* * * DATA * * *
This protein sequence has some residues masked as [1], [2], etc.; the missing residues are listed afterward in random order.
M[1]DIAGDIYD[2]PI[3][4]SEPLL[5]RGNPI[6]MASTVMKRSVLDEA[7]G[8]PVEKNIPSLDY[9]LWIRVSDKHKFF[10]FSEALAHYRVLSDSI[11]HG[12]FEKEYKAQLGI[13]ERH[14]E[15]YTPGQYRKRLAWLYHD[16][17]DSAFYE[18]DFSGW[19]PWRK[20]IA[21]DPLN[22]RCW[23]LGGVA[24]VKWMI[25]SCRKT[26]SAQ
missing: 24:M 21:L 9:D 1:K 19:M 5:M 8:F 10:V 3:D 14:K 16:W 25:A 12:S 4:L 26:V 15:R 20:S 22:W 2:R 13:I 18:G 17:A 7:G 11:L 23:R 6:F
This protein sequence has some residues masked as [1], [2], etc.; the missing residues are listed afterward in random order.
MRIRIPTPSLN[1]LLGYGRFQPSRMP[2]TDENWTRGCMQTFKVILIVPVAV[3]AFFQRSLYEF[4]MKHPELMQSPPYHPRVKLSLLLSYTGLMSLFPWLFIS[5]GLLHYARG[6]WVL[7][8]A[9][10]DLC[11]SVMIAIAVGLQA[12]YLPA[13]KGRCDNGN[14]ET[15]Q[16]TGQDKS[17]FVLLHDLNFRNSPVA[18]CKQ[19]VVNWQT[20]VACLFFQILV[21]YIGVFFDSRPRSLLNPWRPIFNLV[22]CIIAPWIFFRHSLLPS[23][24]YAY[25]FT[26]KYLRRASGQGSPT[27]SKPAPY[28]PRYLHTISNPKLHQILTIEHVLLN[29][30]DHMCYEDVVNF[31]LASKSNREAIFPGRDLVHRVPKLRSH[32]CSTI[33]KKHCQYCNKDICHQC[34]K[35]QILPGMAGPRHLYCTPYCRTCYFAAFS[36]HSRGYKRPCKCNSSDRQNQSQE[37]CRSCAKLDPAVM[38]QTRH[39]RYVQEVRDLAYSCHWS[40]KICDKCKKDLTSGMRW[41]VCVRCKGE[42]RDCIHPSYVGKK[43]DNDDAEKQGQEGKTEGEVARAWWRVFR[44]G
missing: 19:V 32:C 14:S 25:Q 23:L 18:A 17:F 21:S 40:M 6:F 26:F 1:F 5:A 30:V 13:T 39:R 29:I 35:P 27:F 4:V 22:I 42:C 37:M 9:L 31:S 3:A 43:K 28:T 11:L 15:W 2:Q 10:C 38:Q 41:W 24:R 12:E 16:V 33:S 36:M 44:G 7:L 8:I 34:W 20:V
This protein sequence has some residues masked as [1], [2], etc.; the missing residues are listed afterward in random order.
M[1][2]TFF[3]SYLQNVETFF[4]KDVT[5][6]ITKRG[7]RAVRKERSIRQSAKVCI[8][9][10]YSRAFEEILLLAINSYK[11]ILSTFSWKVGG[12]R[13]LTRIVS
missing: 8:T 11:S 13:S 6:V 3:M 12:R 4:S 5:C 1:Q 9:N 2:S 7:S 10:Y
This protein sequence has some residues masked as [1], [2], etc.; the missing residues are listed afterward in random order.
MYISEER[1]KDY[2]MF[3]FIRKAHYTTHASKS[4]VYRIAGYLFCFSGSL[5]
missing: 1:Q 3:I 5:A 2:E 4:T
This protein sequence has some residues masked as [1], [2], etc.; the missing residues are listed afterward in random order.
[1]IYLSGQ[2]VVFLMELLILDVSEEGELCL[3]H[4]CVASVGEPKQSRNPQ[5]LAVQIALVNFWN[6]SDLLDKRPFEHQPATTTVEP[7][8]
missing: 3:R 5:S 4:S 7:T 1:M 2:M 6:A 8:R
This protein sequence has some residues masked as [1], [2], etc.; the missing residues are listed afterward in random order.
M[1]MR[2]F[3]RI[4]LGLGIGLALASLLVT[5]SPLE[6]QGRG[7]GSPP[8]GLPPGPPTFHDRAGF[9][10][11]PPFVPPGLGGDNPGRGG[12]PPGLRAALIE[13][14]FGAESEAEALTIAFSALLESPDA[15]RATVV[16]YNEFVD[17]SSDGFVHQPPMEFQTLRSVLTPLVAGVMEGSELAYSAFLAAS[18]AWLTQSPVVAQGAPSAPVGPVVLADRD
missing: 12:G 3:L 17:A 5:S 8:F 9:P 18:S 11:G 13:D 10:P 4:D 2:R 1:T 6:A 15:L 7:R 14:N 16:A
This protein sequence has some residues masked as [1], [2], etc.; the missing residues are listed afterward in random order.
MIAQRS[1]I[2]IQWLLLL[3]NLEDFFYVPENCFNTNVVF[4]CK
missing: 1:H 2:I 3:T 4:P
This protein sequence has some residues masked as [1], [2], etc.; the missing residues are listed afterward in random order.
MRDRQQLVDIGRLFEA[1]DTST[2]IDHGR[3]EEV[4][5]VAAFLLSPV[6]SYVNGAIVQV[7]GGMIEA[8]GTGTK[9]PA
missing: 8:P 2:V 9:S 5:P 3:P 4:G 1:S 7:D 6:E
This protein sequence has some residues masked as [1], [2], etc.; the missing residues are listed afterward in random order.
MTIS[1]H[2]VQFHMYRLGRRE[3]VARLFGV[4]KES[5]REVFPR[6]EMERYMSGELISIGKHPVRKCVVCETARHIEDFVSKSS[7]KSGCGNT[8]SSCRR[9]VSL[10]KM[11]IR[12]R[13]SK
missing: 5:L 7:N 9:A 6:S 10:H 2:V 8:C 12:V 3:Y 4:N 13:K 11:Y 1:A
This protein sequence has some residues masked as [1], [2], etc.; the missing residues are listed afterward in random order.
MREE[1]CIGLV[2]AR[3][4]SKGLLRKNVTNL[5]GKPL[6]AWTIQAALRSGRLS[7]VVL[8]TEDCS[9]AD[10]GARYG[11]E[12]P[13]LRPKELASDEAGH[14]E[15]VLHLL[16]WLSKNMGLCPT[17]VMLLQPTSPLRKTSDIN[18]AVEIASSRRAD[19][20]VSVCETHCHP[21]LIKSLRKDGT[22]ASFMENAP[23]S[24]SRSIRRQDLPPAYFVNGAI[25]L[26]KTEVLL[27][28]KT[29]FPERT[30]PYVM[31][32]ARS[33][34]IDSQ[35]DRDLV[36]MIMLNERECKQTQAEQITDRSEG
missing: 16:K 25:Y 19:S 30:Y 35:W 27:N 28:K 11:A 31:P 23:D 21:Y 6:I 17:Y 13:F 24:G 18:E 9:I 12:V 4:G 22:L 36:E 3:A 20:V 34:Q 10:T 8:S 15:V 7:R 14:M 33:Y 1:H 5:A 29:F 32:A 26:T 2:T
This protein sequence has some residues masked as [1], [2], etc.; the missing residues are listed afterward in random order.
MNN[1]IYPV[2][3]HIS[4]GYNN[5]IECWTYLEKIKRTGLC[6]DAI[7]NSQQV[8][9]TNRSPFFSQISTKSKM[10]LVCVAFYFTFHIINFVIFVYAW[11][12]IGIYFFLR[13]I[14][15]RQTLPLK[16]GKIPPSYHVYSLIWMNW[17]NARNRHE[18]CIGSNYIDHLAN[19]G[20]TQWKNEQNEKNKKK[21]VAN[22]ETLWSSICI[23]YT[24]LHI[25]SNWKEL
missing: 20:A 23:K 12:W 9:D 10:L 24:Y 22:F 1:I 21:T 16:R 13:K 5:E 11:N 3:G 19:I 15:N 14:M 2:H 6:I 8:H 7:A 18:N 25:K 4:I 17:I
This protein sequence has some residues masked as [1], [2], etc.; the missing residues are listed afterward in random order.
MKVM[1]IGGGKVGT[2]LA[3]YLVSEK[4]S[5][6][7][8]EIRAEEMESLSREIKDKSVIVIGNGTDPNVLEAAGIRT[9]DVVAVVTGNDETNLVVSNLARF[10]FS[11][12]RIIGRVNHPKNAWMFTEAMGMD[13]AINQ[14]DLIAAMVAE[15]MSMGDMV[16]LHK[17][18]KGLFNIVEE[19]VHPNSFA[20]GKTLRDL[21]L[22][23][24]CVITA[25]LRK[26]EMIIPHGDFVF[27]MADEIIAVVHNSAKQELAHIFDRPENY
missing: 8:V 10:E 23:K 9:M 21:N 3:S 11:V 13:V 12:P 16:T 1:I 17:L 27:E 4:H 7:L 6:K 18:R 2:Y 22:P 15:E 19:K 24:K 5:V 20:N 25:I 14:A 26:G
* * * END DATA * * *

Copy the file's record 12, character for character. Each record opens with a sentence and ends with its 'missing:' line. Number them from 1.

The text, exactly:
This protein sequence has some residues masked as [1], [2], etc.; the missing residues are listed afterward in random order.
MKVM[1]IGGGKVGT[2]LA[3]YLVSEK[4]S[5][6][7][8]EIRAEEMESLSREIKDKSVIVIGNGTDPNVLEAAGIRT[9]DVVAVVTGNDETNLVVSNLARF[10]FS[11][12]RIIGRVNHPKNAWMFTEAMGMD[13]AINQ[14]DLIAAMVAE[15]MSMGDMV[16]LHK[17][18]KGLFNIVEE[19]VHPNSFA[20]GKTLRDL[21]L[22][23][24]CVITA[25]LRK[26]EMIIPHGDFVF[27]MADEIIAVVHNSAKQELAHIFDRPENY
missing: 8:V 10:E 23:K 9:M 21:N 3:S 11:V 13:V 12:P 16:T 1:I 17:L 27:E 4:H 7:L 6:K 18:R 2:Y 22:P 15:E 19:K 24:K 5:V 20:N 25:I 14:A 26:G